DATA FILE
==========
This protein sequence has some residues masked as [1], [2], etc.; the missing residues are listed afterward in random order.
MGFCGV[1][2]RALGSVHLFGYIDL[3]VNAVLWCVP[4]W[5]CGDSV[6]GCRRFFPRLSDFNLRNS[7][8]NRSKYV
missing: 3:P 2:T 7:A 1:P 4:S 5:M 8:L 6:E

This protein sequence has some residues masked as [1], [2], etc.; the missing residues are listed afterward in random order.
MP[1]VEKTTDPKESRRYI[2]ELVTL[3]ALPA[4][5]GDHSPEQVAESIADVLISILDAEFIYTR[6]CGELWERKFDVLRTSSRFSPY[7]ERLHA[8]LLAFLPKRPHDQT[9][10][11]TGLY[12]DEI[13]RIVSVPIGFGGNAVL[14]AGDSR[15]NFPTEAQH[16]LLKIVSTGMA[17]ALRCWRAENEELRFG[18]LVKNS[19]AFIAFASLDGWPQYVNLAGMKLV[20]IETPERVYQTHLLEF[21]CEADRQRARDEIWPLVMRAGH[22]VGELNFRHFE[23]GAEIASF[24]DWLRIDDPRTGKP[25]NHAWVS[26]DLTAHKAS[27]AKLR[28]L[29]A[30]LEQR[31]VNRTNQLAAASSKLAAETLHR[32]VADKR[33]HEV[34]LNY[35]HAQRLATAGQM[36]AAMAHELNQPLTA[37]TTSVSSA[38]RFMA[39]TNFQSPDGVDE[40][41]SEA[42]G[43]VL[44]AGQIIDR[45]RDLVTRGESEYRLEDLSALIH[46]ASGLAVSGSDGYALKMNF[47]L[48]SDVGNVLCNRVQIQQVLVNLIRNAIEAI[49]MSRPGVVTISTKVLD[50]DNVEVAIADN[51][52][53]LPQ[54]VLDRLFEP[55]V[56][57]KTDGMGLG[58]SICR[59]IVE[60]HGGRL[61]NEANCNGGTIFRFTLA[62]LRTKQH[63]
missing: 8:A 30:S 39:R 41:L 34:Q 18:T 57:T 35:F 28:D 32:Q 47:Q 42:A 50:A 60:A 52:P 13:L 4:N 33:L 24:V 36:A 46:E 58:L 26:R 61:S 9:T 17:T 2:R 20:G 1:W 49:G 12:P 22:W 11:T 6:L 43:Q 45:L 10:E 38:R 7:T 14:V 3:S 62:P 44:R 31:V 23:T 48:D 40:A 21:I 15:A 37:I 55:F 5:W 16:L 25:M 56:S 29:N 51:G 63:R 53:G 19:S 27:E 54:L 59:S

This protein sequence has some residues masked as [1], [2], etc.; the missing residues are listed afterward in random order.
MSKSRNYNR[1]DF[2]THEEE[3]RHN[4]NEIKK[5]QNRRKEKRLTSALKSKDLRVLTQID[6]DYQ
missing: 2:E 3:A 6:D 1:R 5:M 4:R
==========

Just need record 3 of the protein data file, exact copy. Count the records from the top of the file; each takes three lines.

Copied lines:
This protein sequence has some residues masked as [1], [2], etc.; the missing residues are listed afterward in random order.
MSKSRNYNR[1]DF[2]THEEE[3]RHN[4]NEIKK[5]QNRRKEKRLTSALKSKDLRVLTQID[6]DYQ
missing: 2:E 3:A 6:D 1:R 5:M 4:R